It’s beginning to look as though the reporting of a controversy — more than the actual controversy — well might doom the career of a once-trusted broadcast network journalist.
NBC Nightly News anchor Brian Williams has stepped away from the cameras for an unspecified period of time, while the chatter continues about the circumstances of his made-up story about getting shot down — allegedly — in Iraq in 2003. His helicopter wasn’t hit by rocket fire, as he has reported for a dozen years and the network is launching an investigation into the circumstances of Williams’ “misremembering” the events of that day.
Other questions about other stories have emerged.
And now we have media experts speculating aloud about whether Williams should lose his job, whether he should stay, and whether he’s lost the trust of viewers who depend on their TV journalists to tell the truth all the time.
According to The Associated Press: “The real difficulty for a news organization, or a reporter, is that once you’ve made one misstep, it’s really hard to earn (trust) back,” said David Westin, former ABC News president. “You can. But it takes a lot of time. It takes a long period of time with proven performances. It takes a long time of getting it right.”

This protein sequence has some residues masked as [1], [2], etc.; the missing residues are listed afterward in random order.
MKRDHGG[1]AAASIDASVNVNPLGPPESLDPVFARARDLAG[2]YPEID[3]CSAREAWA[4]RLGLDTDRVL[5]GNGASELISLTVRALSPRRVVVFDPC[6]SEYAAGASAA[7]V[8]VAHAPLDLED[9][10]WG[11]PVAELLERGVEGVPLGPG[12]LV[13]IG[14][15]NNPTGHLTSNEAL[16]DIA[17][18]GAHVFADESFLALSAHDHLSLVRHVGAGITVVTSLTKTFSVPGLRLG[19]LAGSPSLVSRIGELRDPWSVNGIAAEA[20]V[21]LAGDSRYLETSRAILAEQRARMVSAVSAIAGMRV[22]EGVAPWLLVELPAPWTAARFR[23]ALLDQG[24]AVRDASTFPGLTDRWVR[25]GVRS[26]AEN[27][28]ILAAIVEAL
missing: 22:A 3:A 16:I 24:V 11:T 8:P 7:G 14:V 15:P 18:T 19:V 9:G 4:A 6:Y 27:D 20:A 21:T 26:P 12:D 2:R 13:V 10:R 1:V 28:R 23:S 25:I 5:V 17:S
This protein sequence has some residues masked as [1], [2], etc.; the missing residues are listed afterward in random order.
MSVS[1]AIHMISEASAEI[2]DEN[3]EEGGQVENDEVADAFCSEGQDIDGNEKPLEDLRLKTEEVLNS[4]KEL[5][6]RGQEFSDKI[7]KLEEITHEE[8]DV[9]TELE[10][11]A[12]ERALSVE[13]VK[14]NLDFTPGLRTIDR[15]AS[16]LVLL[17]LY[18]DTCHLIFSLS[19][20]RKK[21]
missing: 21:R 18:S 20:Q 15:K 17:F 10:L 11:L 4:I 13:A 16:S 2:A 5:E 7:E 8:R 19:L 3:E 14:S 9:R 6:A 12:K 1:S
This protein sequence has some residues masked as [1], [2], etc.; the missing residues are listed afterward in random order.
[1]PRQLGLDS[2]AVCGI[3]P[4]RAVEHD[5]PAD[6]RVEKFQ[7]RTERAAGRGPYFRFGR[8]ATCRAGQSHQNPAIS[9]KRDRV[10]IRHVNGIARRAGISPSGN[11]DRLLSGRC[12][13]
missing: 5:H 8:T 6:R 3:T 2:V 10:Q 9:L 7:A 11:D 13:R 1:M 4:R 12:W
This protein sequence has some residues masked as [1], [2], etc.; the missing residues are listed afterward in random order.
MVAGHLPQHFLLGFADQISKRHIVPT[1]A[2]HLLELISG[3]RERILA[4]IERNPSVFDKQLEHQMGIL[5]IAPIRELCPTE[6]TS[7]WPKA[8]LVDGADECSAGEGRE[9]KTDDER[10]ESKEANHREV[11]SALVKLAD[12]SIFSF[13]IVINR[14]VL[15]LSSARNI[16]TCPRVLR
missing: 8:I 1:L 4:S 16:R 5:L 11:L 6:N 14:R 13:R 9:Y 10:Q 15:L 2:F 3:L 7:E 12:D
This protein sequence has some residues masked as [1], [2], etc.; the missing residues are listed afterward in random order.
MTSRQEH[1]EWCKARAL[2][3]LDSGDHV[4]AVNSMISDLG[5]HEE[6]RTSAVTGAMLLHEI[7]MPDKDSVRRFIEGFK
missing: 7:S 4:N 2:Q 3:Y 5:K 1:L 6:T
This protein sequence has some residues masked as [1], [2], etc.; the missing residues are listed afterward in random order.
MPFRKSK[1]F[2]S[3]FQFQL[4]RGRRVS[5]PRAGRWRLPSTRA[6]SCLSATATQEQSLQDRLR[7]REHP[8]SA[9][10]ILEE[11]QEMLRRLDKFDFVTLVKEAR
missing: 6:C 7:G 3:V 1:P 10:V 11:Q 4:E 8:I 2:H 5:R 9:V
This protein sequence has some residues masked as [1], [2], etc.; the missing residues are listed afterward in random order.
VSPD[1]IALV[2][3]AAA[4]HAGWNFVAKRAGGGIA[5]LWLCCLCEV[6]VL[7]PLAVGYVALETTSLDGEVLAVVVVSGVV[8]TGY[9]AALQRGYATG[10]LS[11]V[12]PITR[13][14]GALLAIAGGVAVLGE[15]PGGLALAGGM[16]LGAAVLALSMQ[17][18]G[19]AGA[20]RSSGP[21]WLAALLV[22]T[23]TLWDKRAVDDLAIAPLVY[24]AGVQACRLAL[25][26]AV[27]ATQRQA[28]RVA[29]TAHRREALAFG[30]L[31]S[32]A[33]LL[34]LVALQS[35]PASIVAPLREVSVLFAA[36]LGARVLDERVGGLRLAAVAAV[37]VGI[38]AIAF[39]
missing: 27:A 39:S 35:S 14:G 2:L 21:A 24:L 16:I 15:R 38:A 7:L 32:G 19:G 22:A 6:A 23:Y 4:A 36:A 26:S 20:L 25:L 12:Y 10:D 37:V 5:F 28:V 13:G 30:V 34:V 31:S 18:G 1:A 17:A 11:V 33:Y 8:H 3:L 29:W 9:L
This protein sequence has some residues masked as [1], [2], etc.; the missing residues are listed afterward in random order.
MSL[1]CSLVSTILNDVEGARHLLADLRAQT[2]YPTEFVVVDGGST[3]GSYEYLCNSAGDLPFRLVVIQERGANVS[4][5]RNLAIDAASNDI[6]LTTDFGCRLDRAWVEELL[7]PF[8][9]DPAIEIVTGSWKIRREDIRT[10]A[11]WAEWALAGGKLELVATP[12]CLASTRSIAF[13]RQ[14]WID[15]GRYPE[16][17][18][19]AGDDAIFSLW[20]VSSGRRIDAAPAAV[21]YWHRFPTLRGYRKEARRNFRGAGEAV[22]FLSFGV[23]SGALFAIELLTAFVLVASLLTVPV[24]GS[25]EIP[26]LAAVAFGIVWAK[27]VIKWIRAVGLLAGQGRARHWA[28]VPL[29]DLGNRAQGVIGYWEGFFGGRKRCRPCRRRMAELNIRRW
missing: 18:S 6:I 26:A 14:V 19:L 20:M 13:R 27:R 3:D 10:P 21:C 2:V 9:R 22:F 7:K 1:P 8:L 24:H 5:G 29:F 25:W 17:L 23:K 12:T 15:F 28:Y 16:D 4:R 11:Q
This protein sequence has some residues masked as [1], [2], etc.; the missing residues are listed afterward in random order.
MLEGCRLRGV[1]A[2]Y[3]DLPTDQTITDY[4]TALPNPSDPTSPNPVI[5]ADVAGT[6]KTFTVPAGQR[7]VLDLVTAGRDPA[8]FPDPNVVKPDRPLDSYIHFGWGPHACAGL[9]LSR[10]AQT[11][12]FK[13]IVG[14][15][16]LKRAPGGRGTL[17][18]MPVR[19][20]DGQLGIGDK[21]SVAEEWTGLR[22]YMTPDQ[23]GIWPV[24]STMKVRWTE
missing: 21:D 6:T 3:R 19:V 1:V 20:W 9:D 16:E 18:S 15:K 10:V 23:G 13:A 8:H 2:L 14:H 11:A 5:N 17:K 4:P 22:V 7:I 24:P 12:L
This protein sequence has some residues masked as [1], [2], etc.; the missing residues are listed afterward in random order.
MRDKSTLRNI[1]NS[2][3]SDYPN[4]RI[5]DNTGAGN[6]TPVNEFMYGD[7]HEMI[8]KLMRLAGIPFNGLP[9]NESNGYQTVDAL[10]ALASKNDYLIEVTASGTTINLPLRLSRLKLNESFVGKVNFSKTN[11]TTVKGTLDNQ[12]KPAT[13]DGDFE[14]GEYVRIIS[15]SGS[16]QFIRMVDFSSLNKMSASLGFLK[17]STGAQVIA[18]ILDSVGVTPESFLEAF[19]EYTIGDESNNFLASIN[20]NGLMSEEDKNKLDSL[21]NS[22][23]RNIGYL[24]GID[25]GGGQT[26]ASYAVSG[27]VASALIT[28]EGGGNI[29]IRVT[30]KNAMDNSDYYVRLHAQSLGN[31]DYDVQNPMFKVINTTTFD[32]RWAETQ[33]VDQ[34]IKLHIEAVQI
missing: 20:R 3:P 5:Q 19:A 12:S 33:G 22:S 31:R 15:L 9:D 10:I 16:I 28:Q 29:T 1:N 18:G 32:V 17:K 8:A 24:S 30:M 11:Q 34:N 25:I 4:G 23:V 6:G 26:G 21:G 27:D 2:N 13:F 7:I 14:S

Here’s the issue, as I see it: All the intense publicity and scrutiny and all the questions that have risen from this matter have damaged Williams’ reputation, perhaps beyond repair. Suppose he emerges from the examination squeaky clean. How does he recover from the millions of snarky comments, the late-night comics’ jokes and not mention the photo-shopped videos that have gone viral showing him landing on the moon, storming ashore at Normandy or planting the flag atop the hill on Iwo Jima?
The nation has made him a laughingstock — and not necessarily because of what has been alleged in the beginning, but because of the reaction to it.
Williams may have become as much a victim of social media as he has of the wounds his ego have inflicted on his career.